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Essay Prize
Subcategory of The Fair Australia Prize
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2019 winner Amy Thomas for 'Apocalypse now – striking to save the world'.
2019 winner Fiona Murphy for 'Reasonable Adjustments'.
2017 winner Aussie Albert Julian Bull , 2017 single work essay
— Appears in: Overland , Summer no. 229 2017; (p. 66-71)

'Alice Springs, 28 September 1958: Albert Namatjira, first Australia’s first citizen, enjoying a quiet drink with his mates down at the local. That’s Albert on the left of the photo, hand in pocket standing alone appearing bemused – the man whom fellow painter Charles Blackman said had the saddest eyes he’d ever seen – looking through the crowded room into the distance. For over a year now Albert has been permitted to slip into the front bar for a coldie or two, but his wife Rubina, also a citizen – First Australia’s second citizen – can’t because she’s a woman, and his five grown-up sons, Enos, Oscar, Ewald, Keith and Maurice, can’t because they’re still wards under the protectorate of the Northern Territory government. It shouldn’t matter though, there are plenty of chaps to chat to here on this spring afternoon, including the couple of blokes from Sydney who have come up to the Alice to do a story on him for the newspaper down there. Albert’s back in the news, though since meeting his Queen Elizabeth a few years back his huge popularity amongst Australians hasn’t waned. Now that he’s been summoned to appear on 6 October – in just over a week’s time – to defend charges arising out of supplying alcohol to his cousin Henoch Raberaba, who as a ward also can’t have a drink with him in the bar today, the newspaper’s editor has deemed him worthy of another feature article. It’s kind of funny then, or so the journalist and his photographer mate may think, to take Albert to the pub as part of their shoot. Perhaps they’re just thirsty after traipsing around town for a few hours under the outback sun, or maybe they’re thinking of showing their Sydney readers that Albert is really one of us; after all, they’ve previously seen him hanging out with bronzed beach babes aboard a private cruiser in Sydney harbour and surrounded by a bevy of Olympic golden girls. Our Aussie Albert, Australian as Vegemite.' (Introduction)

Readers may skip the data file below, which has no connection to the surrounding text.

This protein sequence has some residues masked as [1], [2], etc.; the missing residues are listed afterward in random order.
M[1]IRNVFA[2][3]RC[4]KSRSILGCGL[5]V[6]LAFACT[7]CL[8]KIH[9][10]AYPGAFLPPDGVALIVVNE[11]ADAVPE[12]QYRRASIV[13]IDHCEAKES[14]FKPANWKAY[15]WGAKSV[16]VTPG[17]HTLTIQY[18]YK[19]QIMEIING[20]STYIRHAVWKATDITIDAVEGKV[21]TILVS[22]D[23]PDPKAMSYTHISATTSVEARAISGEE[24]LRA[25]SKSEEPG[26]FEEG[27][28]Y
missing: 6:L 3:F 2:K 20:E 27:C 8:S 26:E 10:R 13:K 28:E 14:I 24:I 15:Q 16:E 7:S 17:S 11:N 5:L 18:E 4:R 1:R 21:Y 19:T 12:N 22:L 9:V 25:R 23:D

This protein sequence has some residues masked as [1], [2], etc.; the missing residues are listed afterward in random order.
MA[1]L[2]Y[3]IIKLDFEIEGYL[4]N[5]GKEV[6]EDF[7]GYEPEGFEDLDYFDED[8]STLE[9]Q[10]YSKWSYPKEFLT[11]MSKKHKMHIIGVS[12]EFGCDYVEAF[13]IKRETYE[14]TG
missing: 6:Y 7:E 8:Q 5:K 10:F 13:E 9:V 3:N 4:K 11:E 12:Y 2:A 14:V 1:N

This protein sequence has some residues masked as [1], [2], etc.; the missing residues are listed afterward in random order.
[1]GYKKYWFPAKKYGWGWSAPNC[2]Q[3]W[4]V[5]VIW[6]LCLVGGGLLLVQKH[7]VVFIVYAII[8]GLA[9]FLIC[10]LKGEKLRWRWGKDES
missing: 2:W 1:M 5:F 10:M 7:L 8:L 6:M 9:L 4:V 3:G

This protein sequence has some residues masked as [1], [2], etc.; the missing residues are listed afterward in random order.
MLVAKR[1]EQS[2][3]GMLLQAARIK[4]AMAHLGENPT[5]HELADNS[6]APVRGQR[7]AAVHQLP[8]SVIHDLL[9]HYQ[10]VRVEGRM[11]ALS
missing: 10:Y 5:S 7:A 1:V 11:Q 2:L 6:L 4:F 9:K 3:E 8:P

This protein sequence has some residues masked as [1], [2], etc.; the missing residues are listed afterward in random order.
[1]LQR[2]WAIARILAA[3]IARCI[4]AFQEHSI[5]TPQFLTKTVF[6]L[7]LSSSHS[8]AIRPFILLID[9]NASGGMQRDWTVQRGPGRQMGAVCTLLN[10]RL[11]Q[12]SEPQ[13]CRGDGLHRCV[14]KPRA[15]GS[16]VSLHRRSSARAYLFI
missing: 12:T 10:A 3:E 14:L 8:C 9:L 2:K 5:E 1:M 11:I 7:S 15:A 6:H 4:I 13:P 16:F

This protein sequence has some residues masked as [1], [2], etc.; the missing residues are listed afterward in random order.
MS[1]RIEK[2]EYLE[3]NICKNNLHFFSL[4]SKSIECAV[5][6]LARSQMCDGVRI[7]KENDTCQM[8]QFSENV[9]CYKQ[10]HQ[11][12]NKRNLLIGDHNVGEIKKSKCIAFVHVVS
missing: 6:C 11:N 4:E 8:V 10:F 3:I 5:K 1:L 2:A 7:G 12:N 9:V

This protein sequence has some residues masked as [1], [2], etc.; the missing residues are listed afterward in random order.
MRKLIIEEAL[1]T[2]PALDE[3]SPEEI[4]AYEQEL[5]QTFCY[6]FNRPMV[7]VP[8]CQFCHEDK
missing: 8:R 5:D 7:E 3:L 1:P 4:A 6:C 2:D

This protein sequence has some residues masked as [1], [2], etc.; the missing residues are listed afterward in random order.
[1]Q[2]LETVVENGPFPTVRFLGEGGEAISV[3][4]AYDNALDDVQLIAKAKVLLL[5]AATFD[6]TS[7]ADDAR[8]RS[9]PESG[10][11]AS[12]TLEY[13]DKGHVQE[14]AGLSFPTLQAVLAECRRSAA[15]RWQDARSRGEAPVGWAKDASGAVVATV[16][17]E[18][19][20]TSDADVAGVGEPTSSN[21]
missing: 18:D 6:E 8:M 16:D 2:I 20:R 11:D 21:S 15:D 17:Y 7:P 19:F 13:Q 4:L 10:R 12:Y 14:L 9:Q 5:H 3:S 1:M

2015 joint winner Lessons in Class and Casualisation Erima Dall , 2015 single work essay
— Appears in: Overland , Spring no. 220 2015; (p. 91-97)

'It is not fashionable to write about ‘class’ in universities, unless accompanied by words like ‘transcend’, ‘post-industrial’ or ‘knowledge-economy’. And yet, academics should have a great deal to say about class, not least because they work in one of Australia’s most insecure work environments.' (Author's introduction)

2015 joint winner ‘The Most Fucking Intense, Crazy, Rock ’n’ Roll Thing You Could Be Writing about’ Stephen Wright , 2015 single work essay
— Appears in: Overland , Spring no. 220 2015; (p. 85-90)

'In the summer of 2013 I had a nightmare. At that time the cities of Australia were scorching in temperatures in the forties and immense bushfires had come to ravage the southern part of the continent year after year. For months I had been plagued by dreams of pursuit and murder, and in the unbearable summer heat my mind drifted in and out of sleep like flotsam near a desolate shore. I had thrown off the thin sheet covering me and in the midst of a dream in which I was haunted by a fear that I could not place, I heard someone outside of it say the word halal in a sinister tone and I woke up. The room was empty of course, but I was convinced that there had been someone standing over my bed.' (85)